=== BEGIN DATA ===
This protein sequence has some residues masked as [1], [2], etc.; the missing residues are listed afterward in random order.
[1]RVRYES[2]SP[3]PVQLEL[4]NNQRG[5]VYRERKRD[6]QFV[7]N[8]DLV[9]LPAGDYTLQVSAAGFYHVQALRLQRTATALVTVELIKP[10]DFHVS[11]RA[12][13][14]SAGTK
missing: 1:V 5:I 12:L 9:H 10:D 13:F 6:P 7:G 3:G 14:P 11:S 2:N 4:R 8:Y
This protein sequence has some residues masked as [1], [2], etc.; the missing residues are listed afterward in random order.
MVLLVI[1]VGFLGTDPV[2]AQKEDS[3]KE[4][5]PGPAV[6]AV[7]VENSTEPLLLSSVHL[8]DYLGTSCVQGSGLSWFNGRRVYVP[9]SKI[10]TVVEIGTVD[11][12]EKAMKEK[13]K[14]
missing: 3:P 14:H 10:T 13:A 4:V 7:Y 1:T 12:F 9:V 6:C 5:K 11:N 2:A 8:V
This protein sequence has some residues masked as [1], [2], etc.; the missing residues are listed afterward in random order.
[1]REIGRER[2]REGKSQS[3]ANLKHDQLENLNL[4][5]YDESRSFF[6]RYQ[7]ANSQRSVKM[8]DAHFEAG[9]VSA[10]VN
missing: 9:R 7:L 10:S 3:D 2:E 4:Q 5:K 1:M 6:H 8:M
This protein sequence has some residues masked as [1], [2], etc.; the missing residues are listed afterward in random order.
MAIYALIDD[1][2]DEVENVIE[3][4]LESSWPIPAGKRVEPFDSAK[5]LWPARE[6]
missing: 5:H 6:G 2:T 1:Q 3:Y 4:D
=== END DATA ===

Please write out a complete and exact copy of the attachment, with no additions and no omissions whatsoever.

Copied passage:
This protein sequence has some residues masked as [1], [2], etc.; the missing residues are listed afterward in random order.
[1]RVRYES[2]SP[3]PVQLEL[4]NNQRG[5]VYRERKRD[6]QFV[7]N[8]DLV[9]LPAGDYTLQVSAAGFYHVQALRLQRTATALVTVELIKP[10]DFHVS[11]RA[12][13][14]SAGTK
missing: 1:V 5:I 12:L 9:H 10:D 13:F 6:P 7:G 3:G 14:P 11:S 2:N 4:R 8:Y
This protein sequence has some residues masked as [1], [2], etc.; the missing residues are listed afterward in random order.
MVLLVI[1]VGFLGTDPV[2]AQKEDS[3]KE[4][5]PGPAV[6]AV[7]VENSTEPLLLSSVHL[8]DYLGTSCVQGSGLSWFNGRRVYVP[9]SKI[10]TVVEIGTVD[11][12]EKAMKEK[13]K[14]
missing: 3:P 14:H 10:T 13:A 4:V 7:Y 1:T 12:F 9:V 6:C 5:K 11:N 2:A 8:V
This protein sequence has some residues masked as [1], [2], etc.; the missing residues are listed afterward in random order.
[1]REIGRER[2]REGKSQS[3]ANLKHDQLENLNL[4][5]YDESRSFF[6]RYQ[7]ANSQRSVKM[8]DAHFEAG[9]VSA[10]VN
missing: 9:R 7:L 10:S 3:D 2:E 4:Q 5:K 1:M 6:H 8:M
This protein sequence has some residues masked as [1], [2], etc.; the missing residues are listed afterward in random order.
MAIYALIDD[1][2]DEVENVIE[3][4]LESSWPIPAGKRVEPFDSAK[5]LWPARE[6]
missing: 5:H 6:G 2:T 1:Q 3:Y 4:D